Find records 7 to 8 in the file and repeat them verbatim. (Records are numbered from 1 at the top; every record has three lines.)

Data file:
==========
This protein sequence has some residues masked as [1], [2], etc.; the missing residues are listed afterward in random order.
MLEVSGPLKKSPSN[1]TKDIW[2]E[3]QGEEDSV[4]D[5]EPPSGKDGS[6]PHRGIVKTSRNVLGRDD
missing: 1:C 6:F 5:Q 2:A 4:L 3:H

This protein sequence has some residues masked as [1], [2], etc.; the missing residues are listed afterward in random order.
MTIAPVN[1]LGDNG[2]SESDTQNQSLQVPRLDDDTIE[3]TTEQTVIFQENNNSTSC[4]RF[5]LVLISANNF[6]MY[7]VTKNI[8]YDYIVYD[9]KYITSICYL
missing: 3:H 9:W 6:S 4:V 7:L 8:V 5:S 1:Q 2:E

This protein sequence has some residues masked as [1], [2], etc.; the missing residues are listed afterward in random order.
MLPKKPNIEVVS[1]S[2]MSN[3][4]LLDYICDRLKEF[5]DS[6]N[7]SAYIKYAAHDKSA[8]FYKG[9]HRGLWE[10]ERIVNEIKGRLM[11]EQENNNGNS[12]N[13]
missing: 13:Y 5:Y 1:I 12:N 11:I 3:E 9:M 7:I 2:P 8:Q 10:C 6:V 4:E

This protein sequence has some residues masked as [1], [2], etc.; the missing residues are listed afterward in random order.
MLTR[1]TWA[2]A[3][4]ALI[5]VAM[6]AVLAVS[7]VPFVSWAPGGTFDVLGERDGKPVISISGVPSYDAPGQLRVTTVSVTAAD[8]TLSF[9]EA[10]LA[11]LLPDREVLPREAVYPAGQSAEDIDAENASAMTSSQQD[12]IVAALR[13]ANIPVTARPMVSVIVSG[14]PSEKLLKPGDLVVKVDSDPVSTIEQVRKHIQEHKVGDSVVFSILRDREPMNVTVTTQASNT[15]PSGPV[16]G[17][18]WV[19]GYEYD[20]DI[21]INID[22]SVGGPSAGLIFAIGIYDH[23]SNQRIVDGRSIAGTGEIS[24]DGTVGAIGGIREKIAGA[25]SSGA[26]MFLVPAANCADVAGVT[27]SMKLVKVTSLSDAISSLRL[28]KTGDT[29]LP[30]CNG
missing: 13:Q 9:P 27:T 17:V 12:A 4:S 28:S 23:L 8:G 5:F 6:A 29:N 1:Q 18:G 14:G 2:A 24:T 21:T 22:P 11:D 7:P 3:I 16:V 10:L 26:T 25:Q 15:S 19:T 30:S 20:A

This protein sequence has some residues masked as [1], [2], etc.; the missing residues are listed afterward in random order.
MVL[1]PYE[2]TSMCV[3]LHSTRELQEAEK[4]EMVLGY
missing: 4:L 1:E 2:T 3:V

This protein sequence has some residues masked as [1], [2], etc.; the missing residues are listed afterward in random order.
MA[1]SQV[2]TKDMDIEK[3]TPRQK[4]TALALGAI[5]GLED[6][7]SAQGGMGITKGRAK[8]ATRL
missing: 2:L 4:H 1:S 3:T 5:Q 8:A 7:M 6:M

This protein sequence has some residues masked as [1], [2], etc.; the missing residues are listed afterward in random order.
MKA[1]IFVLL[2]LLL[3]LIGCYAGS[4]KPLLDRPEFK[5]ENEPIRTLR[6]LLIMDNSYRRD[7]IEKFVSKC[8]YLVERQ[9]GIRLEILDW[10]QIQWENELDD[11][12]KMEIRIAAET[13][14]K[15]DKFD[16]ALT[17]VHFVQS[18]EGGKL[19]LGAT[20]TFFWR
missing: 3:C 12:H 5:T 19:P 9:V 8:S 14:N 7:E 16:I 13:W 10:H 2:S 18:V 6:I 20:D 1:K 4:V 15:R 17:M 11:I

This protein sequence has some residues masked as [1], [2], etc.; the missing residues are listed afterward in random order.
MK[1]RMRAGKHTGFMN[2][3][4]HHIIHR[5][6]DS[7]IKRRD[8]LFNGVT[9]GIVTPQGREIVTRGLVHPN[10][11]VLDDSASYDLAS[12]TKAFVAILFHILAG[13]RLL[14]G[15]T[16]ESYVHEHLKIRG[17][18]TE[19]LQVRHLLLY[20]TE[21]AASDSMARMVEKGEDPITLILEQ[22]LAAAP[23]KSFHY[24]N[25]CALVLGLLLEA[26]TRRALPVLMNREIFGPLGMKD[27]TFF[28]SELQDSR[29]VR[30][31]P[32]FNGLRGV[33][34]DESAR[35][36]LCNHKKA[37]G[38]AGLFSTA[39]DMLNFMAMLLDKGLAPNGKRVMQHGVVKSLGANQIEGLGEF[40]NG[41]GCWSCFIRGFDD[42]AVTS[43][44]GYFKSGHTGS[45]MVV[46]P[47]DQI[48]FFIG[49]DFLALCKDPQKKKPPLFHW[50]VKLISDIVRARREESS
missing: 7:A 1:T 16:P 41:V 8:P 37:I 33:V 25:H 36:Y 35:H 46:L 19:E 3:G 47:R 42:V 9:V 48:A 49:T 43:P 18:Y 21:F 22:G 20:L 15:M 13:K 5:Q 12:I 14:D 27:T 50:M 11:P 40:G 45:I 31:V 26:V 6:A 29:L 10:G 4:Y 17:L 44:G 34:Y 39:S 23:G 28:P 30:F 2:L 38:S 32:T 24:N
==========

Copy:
This protein sequence has some residues masked as [1], [2], etc.; the missing residues are listed afterward in random order.
MKA[1]IFVLL[2]LLL[3]LIGCYAGS[4]KPLLDRPEFK[5]ENEPIRTLR[6]LLIMDNSYRRD[7]IEKFVSKC[8]YLVERQ[9]GIRLEILDW[10]QIQWENELDD[11][12]KMEIRIAAET[13][14]K[15]DKFD[16]ALT[17]VHFVQS[18]EGGKL[19]LGAT[20]TFFWR
missing: 3:C 12:H 5:T 19:P 9:V 8:S 14:N 7:E 16:I 13:W 10:H 2:S 18:V 6:I 20:D 1:K 4:V 15:R 17:M 11:I

This protein sequence has some residues masked as [1], [2], etc.; the missing residues are listed afterward in random order.
MK[1]RMRAGKHTGFMN[2][3][4]HHIIHR[5][6]DS[7]IKRRD[8]LFNGVT[9]GIVTPQGREIVTRGLVHPN[10][11]VLDDSASYDLAS[12]TKAFVAILFHILAG[13]RLL[14]G[15]T[16]ESYVHEHLKIRG[17][18]TE[19]LQVRHLLLY[20]TE[21]AASDSMARMVEKGEDPITLILEQ[22]LAAAP[23]KSFHY[24]N[25]CALVLGLLLEA[26]TRRALPVLMNREIFGPLGMKD[27]TFF[28]SELQDSR[29]VR[30][31]P[32]FNGLRGV[33][34]DESAR[35][36]LCNHKKA[37]G[38]AGLFSTA[39]DMLNFMAMLLDKGLAPNGKRVMQHGVVKSLGANQIEGLGEF[40]NG[41]GCWSCFIRGFDD[42]AVTS[43][44]GYFKSGHTGS[45]MVV[46]P[47]DQI[48]FFIG[49]DFLALCKDPQKKKPPLFHW[50]VKLISDIVRARREESS
missing: 7:A 1:T 16:P 41:V 8:P 37:I 33:V 25:H 36:Y 35:H 46:L 19:E 3:G 47:R 42:V 9:V 48:A 49:T 43:P 18:Y 21:F 22:G 20:L 15:M 13:K 5:Q 12:I 14:D 27:T 50:M 11:P 40:G 45:I 31:V 26:V 6:A 29:L 10:G 4:Y 17:L 44:G 34:Y 39:S 23:G 28:P 30:F 2:L 38:S 32:T 24:N